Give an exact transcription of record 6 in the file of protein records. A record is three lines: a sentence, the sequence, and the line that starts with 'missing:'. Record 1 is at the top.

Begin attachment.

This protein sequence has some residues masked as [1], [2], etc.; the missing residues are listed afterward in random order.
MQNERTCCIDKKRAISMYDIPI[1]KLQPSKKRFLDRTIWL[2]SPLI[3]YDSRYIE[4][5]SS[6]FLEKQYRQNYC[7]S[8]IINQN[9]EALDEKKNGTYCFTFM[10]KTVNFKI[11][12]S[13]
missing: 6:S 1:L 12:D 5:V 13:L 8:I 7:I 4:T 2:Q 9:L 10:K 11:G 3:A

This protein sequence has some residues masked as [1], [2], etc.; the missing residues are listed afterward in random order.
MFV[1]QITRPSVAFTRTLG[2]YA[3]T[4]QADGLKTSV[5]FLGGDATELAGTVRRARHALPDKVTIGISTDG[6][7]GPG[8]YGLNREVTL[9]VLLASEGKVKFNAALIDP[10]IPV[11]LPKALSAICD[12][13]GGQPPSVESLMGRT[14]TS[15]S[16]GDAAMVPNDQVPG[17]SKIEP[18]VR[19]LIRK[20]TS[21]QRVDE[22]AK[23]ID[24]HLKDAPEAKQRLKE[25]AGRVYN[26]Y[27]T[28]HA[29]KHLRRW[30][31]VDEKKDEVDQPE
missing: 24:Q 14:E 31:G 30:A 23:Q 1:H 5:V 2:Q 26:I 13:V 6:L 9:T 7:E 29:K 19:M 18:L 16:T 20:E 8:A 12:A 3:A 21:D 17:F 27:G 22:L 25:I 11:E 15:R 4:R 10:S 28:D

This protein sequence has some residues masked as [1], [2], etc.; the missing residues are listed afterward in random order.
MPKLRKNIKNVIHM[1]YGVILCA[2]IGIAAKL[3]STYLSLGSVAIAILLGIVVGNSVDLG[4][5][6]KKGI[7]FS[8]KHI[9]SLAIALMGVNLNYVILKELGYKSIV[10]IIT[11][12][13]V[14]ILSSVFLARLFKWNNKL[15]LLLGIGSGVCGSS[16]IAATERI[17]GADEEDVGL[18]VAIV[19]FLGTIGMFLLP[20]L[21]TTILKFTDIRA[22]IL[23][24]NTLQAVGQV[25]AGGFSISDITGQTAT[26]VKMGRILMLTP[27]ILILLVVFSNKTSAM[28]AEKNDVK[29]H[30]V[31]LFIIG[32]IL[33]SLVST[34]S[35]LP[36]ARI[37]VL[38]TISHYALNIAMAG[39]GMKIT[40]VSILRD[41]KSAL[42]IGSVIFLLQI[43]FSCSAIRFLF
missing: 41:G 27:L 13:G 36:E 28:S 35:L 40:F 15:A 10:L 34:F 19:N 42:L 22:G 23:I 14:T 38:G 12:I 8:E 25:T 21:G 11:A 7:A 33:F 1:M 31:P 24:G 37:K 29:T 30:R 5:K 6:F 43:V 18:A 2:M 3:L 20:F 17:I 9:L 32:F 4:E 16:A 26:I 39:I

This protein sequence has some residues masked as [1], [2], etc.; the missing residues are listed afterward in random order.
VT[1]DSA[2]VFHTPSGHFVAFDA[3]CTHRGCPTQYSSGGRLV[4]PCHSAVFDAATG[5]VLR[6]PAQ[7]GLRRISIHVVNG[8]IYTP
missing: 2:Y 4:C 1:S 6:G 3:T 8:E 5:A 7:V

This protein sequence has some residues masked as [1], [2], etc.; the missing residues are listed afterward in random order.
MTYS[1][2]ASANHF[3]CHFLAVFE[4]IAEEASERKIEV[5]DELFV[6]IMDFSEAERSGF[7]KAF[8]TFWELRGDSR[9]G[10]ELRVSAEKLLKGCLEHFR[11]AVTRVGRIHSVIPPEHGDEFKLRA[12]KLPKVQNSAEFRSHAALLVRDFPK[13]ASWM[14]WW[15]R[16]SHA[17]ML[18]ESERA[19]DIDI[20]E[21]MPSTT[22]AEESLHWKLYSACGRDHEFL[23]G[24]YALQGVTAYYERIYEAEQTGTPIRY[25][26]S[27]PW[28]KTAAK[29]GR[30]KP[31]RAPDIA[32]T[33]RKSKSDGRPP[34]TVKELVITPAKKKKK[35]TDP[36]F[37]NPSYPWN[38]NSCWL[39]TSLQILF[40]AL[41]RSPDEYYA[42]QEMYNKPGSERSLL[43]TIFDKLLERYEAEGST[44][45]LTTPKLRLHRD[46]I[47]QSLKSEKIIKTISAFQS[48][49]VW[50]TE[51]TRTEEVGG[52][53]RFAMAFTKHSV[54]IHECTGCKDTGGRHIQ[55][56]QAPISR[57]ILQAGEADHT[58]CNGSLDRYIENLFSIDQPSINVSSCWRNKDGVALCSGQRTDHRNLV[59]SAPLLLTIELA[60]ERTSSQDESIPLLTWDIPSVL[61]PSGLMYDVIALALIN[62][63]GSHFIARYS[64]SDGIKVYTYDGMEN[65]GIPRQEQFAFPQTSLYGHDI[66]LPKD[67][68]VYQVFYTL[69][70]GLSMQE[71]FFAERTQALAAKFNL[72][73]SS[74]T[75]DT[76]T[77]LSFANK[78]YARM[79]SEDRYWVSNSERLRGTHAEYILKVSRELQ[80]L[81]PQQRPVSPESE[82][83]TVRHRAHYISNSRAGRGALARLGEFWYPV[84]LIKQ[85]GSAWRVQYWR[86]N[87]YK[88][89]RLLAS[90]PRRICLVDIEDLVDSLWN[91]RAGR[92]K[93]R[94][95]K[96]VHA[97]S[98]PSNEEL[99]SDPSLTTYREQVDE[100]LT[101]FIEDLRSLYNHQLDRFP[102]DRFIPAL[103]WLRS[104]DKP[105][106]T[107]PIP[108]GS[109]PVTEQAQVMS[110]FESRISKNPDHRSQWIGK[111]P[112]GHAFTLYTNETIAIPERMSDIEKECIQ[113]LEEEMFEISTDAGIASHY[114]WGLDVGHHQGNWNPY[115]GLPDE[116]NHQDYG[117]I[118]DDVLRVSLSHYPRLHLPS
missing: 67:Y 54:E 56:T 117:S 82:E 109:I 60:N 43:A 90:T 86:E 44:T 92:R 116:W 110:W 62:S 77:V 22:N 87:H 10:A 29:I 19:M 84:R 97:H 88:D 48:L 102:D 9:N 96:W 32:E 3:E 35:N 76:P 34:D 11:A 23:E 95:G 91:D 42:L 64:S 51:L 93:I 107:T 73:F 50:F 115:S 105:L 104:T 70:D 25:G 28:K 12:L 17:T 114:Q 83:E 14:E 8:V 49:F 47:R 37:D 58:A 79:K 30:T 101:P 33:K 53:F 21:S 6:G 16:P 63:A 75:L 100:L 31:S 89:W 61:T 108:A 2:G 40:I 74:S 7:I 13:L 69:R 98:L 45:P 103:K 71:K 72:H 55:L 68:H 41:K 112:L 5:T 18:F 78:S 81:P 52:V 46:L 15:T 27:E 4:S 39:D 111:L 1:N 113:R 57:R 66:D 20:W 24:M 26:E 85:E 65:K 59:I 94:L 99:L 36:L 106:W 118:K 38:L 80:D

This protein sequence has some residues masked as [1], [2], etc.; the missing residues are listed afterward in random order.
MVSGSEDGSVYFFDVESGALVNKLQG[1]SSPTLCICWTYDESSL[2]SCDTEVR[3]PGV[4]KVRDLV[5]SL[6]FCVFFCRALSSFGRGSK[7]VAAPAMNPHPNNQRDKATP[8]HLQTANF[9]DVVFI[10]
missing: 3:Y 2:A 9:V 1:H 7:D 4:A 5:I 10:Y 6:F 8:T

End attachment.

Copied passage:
This protein sequence has some residues masked as [1], [2], etc.; the missing residues are listed afterward in random order.
MVSGSEDGSVYFFDVESGALVNKLQG[1]SSPTLCICWTYDESSL[2]SCDTEVR[3]PGV[4]KVRDLV[5]SL[6]FCVFFCRALSSFGRGSK[7]VAAPAMNPHPNNQRDKATP[8]HLQTANF[9]DVVFI[10]
missing: 3:Y 2:A 9:V 1:H 7:D 4:A 5:I 10:Y 6:F 8:T